Dynamic Transfer is a technology that enables Dynapower Energy Storage Inverters to transition  from Grid Tied (current source) mode of operation to Microgrid (voltage source) and back to Grid Tied (current source) mode of operation seamlessly. Dynamic Transfer is most commonly used in microgrids as a method to combine multiple generation resources or to provide backup power to customer loads.

Figure 1 shows a typical implementation of Dynamic Transfer. In Grid Tied mode the contactor is  closed, this provides a grid connection to the critical loads as well as a grid tied to the inverter. During operation the inverter is continuously monitoring the grid’s voltage and frequency. If either the grid voltage or grid frequency go out of the allowable range the inverter will implement Dynamic Transfer by opening the grid disconnect device (in this example we are showing a contactor) and transitioning to Microgrid mode. By opening the contactor the inverter has isolated itself and the critical loads from the grid. This type of operation is considered ‘intentional islanding’ and is not be confused with anti-islanding. It should be noted that the Grid Sensing PTs and contactor are to be supplied by the customer. The contactor will be controlled by the inverter. 


While operating in Microgrid mode the inverter will continuously monitor the Grid Sensing PTs to determine when grid fault has been resolved and that the grid has returned to stable operating  condition. The energy storage inverter will wait for a ‘Grid Ok Timer’ (settable by customer but typically 5 minutes) to ensure that the grid is present and stable before reclosing the contactor and returning to Grid Tied mode of operation. 


The transition time from Grid Tied to Microgrid mode of operation depends upon the nature of the grid fault. If the grid fault is a high impedance fault the transition time is < 1 60 Hz cycle, however, if the grid fault is a low impedance fault the transition time will be limited by the opening time of the grid disconnecting device.



Figure 2 shows implementation of Dynamic Transfer at medium voltage. The system integrator  should pay special attention to the selection of the disconnect device selection at medium voltage. The medium voltage implementation of Dynamic Transfer is most common with Dynapower’s Utility Scale Energy Storage Inverters from the Compact Power System product line.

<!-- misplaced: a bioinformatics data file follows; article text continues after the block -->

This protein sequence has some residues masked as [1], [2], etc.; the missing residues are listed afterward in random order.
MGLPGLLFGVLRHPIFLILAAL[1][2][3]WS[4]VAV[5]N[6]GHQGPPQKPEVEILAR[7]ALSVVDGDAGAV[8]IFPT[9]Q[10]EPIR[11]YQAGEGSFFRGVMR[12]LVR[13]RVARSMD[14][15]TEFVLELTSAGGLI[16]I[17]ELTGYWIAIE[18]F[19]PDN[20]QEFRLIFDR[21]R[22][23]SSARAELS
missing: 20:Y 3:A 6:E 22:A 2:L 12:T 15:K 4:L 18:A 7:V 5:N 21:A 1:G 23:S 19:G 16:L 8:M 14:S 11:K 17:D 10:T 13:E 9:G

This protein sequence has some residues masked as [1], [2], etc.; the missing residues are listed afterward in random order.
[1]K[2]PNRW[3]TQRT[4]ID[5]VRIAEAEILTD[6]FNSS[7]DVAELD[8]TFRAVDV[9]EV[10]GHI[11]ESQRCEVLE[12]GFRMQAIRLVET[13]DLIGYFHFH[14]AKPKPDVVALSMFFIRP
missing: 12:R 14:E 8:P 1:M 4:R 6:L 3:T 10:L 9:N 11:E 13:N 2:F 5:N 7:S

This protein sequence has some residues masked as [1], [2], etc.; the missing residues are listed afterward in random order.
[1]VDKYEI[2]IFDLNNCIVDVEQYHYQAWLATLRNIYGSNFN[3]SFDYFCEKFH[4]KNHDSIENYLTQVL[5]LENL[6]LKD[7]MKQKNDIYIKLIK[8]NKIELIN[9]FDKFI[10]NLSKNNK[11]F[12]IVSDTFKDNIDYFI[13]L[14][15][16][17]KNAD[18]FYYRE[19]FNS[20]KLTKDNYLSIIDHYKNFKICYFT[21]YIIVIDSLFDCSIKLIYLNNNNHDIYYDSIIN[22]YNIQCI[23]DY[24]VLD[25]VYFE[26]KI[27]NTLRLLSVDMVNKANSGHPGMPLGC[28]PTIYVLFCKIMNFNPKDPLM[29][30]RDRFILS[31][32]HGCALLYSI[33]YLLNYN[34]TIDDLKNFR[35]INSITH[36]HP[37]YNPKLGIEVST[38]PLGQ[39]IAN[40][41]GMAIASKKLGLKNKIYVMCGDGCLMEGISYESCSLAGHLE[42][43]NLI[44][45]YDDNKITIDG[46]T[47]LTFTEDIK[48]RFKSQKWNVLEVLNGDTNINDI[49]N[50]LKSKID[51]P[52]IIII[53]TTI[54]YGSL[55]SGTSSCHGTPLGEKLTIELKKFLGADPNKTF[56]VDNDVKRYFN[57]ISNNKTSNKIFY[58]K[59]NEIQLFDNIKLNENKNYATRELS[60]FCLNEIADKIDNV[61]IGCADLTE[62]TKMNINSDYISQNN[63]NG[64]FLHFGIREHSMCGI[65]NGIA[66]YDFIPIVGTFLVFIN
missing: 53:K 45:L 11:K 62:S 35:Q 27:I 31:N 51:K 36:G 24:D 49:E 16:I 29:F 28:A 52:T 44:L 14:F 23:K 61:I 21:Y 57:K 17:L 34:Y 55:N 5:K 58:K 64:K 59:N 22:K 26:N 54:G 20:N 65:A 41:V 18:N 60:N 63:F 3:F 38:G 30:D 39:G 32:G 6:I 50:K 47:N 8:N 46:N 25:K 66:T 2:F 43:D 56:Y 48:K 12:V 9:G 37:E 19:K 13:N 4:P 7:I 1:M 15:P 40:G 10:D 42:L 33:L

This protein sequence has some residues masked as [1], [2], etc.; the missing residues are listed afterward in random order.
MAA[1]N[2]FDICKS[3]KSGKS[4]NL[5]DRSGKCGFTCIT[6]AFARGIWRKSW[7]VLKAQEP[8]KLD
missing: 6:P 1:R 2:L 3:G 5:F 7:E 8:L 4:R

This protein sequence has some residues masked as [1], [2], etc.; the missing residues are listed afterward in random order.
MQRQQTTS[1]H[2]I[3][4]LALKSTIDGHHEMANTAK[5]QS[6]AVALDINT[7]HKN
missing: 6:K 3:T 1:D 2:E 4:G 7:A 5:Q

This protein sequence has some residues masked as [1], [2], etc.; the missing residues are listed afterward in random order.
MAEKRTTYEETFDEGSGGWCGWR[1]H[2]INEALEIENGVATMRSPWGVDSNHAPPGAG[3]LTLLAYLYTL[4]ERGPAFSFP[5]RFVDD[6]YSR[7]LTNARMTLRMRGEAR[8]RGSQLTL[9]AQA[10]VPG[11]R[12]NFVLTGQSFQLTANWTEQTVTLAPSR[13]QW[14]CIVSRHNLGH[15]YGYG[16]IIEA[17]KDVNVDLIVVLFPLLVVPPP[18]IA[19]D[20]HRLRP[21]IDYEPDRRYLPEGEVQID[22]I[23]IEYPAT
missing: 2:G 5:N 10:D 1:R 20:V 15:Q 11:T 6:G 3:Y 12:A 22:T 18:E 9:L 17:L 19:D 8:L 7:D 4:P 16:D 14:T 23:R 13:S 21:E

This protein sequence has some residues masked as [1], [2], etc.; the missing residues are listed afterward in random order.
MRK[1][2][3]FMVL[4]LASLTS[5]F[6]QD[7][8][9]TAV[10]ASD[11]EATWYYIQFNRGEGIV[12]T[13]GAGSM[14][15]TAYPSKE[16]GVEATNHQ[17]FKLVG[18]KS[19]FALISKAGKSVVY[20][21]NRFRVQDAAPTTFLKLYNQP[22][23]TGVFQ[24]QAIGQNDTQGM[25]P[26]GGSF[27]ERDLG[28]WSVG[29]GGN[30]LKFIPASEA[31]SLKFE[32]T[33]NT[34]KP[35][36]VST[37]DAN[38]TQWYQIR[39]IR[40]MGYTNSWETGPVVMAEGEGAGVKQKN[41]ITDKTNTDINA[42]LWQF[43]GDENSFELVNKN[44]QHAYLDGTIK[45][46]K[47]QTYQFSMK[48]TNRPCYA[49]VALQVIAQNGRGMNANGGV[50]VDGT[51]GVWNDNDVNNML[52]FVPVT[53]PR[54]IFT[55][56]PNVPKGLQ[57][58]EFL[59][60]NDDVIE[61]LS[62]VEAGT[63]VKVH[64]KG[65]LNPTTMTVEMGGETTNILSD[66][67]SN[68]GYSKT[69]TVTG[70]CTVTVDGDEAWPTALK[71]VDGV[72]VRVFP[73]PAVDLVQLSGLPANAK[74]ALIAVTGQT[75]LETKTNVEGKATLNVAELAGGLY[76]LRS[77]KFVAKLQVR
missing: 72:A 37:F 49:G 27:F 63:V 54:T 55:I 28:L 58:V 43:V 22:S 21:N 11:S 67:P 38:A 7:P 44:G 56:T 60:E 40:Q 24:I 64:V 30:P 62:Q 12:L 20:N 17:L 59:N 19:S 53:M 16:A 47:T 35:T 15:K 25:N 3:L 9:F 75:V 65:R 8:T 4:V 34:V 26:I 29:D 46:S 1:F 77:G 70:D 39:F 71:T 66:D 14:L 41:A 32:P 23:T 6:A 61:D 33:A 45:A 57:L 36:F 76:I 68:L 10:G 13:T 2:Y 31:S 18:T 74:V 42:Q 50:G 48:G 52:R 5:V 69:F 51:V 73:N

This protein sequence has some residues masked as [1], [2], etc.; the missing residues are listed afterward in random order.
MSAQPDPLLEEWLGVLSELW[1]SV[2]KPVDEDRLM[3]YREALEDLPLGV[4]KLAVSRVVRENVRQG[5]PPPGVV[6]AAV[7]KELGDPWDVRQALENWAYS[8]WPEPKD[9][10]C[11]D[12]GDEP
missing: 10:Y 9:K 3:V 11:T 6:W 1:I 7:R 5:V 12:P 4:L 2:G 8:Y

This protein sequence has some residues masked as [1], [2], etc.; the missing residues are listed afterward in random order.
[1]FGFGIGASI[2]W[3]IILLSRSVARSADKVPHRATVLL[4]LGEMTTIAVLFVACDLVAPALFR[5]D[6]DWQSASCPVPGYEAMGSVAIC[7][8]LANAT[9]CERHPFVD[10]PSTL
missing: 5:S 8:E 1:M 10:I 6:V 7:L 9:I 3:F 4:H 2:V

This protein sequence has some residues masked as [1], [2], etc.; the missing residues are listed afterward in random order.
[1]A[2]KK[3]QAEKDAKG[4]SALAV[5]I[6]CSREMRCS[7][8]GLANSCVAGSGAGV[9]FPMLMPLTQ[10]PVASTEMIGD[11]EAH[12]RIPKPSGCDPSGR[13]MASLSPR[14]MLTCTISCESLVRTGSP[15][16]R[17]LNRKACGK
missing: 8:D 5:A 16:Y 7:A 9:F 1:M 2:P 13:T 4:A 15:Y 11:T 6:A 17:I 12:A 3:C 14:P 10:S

Dynapower’s Dynamic Transfer technology establishes a shunt connected interruptible power  supply (UPS), this is in contrast with a traditional ‘on-line’ UPS. Figure 3 provides a notional diagram of a traditional UPS system, which includes a front end charging rectifier, the battery, and an inverter directly servicing the critical load. Dynapower’s Dynamic Transfer most notably that 

the critical load is separated from the grid by two stages of power electronics. The disadvantage of  traditional the ‘on-line’ UPS is that there is efficiency loss since all power to the critical load must go through two stages of power electronics, we can contract this with the Dynapower Dynamic Transfer implementation which only has a single stage of power electronics between the battery 

and critical load. The trade off made going to the shunt connected system is that there will be  a flicker if the grid suffers a low impedance (phase to phase short or phase to ground short).  However, for high impedance grid faults the transition using Dynamic Transfer there will be little to no flicker. See Figure 4.


Dynapower’s Dynamic Transfer has successfully been utilized in systems with certifications to UL  1741, IEEE 1547, IEC 62019, and IEC 62040. Dynapower has successful implementations of Dynamic Transfer with motorized breakers, contactors, and static switches used as the grid disconnect device.